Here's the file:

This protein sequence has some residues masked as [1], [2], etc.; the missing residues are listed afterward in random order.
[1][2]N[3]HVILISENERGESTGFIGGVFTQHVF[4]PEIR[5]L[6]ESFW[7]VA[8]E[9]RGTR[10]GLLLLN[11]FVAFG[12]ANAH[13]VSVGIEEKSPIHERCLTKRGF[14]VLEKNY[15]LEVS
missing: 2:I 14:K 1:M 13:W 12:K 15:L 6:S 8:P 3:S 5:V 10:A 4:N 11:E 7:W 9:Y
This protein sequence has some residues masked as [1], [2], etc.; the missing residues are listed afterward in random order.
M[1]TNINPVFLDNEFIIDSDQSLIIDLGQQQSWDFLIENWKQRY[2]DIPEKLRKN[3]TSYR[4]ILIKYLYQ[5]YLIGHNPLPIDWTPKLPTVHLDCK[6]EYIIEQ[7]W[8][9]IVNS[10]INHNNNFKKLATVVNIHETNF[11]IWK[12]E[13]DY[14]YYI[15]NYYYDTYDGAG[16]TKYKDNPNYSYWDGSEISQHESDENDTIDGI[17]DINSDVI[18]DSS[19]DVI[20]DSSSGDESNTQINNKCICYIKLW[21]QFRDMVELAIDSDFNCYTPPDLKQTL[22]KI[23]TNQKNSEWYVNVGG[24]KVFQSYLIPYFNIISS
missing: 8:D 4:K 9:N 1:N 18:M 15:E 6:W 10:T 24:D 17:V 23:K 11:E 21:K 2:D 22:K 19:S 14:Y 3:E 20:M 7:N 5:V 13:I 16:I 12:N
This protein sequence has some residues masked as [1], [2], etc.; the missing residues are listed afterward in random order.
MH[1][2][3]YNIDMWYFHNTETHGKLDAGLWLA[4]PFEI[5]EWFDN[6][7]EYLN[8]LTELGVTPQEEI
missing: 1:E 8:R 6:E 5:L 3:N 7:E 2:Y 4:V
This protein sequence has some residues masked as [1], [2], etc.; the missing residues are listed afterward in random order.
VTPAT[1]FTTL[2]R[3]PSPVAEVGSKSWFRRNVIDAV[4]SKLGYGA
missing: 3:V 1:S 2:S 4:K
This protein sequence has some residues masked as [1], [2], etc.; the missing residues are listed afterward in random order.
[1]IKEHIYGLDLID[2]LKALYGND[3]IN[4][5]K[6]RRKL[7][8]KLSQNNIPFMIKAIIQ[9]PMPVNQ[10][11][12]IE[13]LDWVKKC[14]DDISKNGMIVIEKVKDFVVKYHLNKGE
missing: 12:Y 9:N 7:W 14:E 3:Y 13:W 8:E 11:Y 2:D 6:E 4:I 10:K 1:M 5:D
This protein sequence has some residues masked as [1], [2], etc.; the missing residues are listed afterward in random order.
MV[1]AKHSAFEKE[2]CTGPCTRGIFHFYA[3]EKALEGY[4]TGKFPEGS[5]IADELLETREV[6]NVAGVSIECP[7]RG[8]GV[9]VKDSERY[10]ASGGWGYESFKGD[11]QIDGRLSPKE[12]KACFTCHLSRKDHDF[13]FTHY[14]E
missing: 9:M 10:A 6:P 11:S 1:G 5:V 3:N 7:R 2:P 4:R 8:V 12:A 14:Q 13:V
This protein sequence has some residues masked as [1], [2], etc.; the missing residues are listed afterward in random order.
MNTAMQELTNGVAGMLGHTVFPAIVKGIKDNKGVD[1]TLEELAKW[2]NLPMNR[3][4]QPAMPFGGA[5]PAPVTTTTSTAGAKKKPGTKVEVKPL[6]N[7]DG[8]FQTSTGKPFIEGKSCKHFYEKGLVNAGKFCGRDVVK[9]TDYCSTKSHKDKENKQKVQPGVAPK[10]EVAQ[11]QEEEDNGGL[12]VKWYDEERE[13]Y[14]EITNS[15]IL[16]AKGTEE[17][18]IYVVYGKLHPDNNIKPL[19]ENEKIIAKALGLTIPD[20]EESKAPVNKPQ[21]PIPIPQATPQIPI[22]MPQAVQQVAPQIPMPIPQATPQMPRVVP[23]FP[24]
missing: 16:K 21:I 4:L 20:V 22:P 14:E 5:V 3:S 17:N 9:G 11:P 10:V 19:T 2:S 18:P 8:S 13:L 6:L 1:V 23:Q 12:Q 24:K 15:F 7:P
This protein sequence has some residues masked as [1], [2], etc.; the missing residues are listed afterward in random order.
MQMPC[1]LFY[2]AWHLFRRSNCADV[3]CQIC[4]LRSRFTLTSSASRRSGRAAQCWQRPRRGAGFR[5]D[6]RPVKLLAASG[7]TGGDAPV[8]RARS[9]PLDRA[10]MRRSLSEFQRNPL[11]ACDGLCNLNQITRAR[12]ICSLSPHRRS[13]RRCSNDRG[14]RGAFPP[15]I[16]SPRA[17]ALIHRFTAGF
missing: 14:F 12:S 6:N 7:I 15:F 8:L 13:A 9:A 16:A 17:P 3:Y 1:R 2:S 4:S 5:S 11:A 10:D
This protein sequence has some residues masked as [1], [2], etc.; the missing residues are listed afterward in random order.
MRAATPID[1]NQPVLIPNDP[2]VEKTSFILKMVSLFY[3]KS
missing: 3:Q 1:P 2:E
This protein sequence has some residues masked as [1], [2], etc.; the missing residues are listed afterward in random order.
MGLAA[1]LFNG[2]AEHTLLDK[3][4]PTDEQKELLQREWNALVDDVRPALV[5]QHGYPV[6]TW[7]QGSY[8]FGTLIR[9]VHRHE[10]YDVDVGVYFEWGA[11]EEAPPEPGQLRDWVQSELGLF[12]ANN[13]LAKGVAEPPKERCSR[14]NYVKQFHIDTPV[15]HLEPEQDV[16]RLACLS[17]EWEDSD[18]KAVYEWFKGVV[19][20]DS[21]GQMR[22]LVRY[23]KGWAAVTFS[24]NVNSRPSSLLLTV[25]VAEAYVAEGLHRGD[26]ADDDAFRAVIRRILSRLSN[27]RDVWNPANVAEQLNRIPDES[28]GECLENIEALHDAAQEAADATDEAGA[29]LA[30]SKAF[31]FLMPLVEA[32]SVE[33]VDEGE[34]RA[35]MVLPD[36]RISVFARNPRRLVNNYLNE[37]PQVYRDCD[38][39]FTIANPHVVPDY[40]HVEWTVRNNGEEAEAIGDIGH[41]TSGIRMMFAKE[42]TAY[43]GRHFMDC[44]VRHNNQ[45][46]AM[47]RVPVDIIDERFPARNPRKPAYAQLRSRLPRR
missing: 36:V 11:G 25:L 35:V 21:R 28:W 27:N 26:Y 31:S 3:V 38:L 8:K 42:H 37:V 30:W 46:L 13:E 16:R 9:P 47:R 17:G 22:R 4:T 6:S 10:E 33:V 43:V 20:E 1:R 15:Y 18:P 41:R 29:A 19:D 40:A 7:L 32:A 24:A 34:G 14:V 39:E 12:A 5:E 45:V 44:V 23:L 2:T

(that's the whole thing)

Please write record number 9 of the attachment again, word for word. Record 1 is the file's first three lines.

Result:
This protein sequence has some residues masked as [1], [2], etc.; the missing residues are listed afterward in random order.
MRAATPID[1]NQPVLIPNDP[2]VEKTSFILKMVSLFY[3]KS
missing: 3:Q 1:P 2:E